If you are restoring a monster of a Chevrolet muscle such as a’65 Chevelle Z-16 or a’66 Impala SS 427, you may want to cover a trip to the “beauty parlor” of Jim Carlson’s Auto Center at Holmen, Wis. Carlson can fix you up with things like a very rare instrument panel to get a “factory tach” Chevelle or a new-old-stock Chevy AM/FM radio in the mid’60therefore, that ai not a frequent thing, either.
Let’s state your 1959 Impala, Bel Air or Biscayne requires a “facial.” You’ve come to the ideal location. Carlson’s “beauty parlor” likely includes those chrome grille bits you have been on the lookout for. Not away — from his multi-acre outside storage space — you will find racks filled with great used front bumpers to replace the one that you dented last summer once you attempted to lift up the car with the mill bumper jack.
Carlson is a collector, dealership, components peddler and restorer who enjoys’50s and’60s automobiles, especially Chevys, Mercurys and Buicks. Up before March 2007, his beauty parlor was a real one — a location that ladies moved to get their hair done. The unique thing about this “hairport” was that it was constructed within a trailer. That trailer was alongside Carlson’s auto lot. When the beauty parlor real estate became accessible, Carlson purchased it because the trailer made a wonderful place to put away his very best components.
The trailer is long and broad with wood-paneled cabinetry and a lot of curtained windows for natural light. The quality assembled trailer can be well insulated so it remains cool in the summer and dry year round. Carlson did not take something away. It remains put up with shelves, mirrors and sinks. He simply added items created to create “iron ladies” as amazing as their human counterparts.
Since purchasing it, Carlson was packaging each nook and cranny in his “once upon salon” together with his finest components, the majority of which live in mild brown boxes using turquoise-and-orange Chevrolet images on them. Sliding-door cupboards which formerly held styling gels and pomades are now full of wheel covers and headlamp bezels. Waxy newspaper wrappers with dark blue bow-tie images protect unused trim moldings from dings, dents and dust.
“Barber chairs” upholstered in burgundy vinyl are piled with chrome gravel protects, little display cases from Chevy dealerships along with other treasures located at the attics of now-boarded-up automobile shops. Some of those boxes are indicated with the costs that flea market sellers wrote on them using a Magic Marker 10 or 20 years past. Carlson states, “In a lot of cases, I am charging those same prices today, because my goal is to get this stuff into the hands of other car collectors.”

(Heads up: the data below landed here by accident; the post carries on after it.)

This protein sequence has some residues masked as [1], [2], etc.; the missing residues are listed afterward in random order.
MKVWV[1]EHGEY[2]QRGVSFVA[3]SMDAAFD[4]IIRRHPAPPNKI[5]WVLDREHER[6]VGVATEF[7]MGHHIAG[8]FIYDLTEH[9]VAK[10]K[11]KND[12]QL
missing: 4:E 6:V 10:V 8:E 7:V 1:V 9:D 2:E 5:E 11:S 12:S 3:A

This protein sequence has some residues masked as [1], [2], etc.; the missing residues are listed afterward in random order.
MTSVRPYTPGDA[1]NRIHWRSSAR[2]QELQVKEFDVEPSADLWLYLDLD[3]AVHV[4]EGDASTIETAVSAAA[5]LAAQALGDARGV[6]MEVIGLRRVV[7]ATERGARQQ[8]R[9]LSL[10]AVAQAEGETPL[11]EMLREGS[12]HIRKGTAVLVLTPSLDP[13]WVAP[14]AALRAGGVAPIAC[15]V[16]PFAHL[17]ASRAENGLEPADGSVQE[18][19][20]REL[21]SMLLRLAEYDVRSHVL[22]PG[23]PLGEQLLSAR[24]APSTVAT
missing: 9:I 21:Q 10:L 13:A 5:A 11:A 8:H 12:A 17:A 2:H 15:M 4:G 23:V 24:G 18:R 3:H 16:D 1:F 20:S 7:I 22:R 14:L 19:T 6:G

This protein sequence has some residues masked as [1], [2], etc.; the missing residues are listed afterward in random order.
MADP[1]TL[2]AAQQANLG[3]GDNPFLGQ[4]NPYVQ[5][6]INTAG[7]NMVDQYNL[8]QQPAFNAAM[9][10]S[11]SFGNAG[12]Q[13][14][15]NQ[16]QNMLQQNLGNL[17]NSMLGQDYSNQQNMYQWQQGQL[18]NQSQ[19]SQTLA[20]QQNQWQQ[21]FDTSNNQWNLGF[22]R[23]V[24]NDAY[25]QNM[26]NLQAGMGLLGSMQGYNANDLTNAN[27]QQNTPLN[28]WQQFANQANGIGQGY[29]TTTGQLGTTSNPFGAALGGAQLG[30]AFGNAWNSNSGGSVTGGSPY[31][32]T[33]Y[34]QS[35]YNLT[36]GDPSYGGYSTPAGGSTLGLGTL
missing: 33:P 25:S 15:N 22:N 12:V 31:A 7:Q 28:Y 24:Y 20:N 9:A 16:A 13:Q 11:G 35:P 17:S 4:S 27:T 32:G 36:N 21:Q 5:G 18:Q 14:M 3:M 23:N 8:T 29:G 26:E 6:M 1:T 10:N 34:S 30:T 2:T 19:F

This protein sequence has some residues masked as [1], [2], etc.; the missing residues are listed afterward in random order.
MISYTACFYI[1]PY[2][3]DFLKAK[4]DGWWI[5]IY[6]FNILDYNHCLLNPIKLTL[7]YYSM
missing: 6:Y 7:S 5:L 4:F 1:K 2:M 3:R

Carlson continues to be having a former International Harvester auto construction for 35 decades, however, local real estate costs have improved lately and he realizes that the opportunity to market is forthcoming.
Carlson continues to be spending a great deal of time lately cleanup the “backyard” of his business, which he explains as a “GM fan’s beat-the-crusher’ heaven.” He has sold off lots of the components automobiles he had since our last trip in 2008, even though he still possesses 75 or more these vehicles by a 1956 Caddy four-door hardtop into an IH tow truck. Today, his stock is largely 1955-1967 Chevy and that he has lots of those automobiles, for example eight 1958 Impala components cars in a row. ) It will not be long until the components cars really do must be crushed, therefore eliminating these has prompted some competitive advertising and sales of their better parts. Sales of all NOS components has picked up, also.
Carlson has two barns full of rare things that came off those components automobiles such as fender skirts, continental kits, sheet metal and chairs, and a few cars which are too good to part out. At one time, Carlson believed he could find all this really coordinated, but reality has set in and it is time to clean out the barns, also.
Carlson sells his components or entire automobiles and copes with buyers in person, by phone or by mail order. He accepts both national and overseas orders. He has been sending parts throughout the world for decades and will help buyers select the ideal method to send a particular product. He simply sent a’59 Chevy sedan off to Sweden.
“My beauty parlor and my parts cars have helped lots of classics get prettier,” Carlson reflected. “But my days of helping people build beautiful beasts are heading towards the end, because each part I sell today brings me closer to the last one.”
Jim Carlson’s Auto Center
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